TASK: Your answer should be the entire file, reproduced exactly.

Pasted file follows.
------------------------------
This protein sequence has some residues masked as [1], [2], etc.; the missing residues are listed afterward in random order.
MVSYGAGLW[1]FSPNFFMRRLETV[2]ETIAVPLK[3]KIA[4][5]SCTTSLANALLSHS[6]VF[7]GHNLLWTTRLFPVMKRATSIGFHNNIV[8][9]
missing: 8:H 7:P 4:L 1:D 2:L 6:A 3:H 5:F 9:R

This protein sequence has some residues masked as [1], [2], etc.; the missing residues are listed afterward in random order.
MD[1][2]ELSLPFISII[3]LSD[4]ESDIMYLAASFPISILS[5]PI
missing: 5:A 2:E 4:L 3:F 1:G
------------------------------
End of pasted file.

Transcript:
This protein sequence has some residues masked as [1], [2], etc.; the missing residues are listed afterward in random order.
MVSYGAGLW[1]FSPNFFMRRLETV[2]ETIAVPLK[3]KIA[4][5]SCTTSLANALLSHS[6]VF[7]GHNLLWTTRLFPVMKRATSIGFHNNIV[8][9]
missing: 8:H 7:P 4:L 1:D 2:L 6:A 3:H 5:F 9:R

This protein sequence has some residues masked as [1], [2], etc.; the missing residues are listed afterward in random order.
MD[1][2]ELSLPFISII[3]LSD[4]ESDIMYLAASFPISILS[5]PI
missing: 5:A 2:E 4:L 3:F 1:G